The physical mechanism for high-temperature superconductivity remains one of the most challenging issues in modern condensed matter physics. Interestingly, one of the commonalities among high-temperature superconducting cuprates and iron-based compounds is their layered structures. Even among conventional superconductors, the highest superconducting transition temperature (Tc) has been found in layered magnesium diboride MgB2. Recently, superconductivity with Tc = 4.5 K was discovered in a new superconductor Bi4O4S3. This compound has a layered structure composed of two superconducting BiS2 layers and spacer layers of Bi4O4(SO4)1x, where x indicates the deficiency of (SO4)2 ions at the interlayer sites. Since the discovery of Bi4O4S3, several other BiS2-based superconductors LnO1xF xBiS2 (Ln = La, Ce, Pr, Nd) with the highest Tc ~ 10.6 K have been reported. Both experimental and theoretical studies to date have indicated that the BiS2 layers play the role of the superconducting planes in these sulfide superconductors, similar to the CuO2 planes in the cuprate superconductors and the Fe2An2 (An = P, As, Se, Te) layers in the iron-based superconductors. A major challenge facing this new class of layered superconductors is to optimize Tc by exploring different spacer layers. Additionally, the effects of doping by either nonmagnetic or magnetic elements are important issues for investigation.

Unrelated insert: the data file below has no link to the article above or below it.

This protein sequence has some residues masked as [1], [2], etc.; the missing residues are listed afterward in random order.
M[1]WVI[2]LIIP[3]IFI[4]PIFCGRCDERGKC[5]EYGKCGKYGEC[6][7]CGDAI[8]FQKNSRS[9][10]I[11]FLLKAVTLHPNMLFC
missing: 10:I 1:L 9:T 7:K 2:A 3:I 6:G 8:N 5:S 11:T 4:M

In collaboration with Professor Zhenjie Feng’s group at the Shanghai University in China, we demonstrate in this latest publication that Mn-doping in the layered sulfides Bi4O4S3 leads to stable Bi4xMnxO4S3 compounds that exhibit both long-range ferromagnetism and enhanced superconductivity for 0.075 x 0.15, with a record Tc ~ 15 K amongst all BiS2-based superconductors. Based on our experimental investigations of Bi4xMnxO4S3 and comparative studies of related compounds Bi4xCoxO4S3 and Bi4xNixO4S3, we suggest that that the coexistence of superconductivity and ferromagnetism may be attributed to Mn-doping in the spacer Bi2O2 layers away from the superconducting BiS2 layers, whereas the enhancement of Tc may be due to excess electron transfer to BiS2 from the Mn4+/Mn3+-substitutions in Bi2O2. These findings therefore shed new light on feasible pathways to enhance the Tc values of BiS2-based superconductors.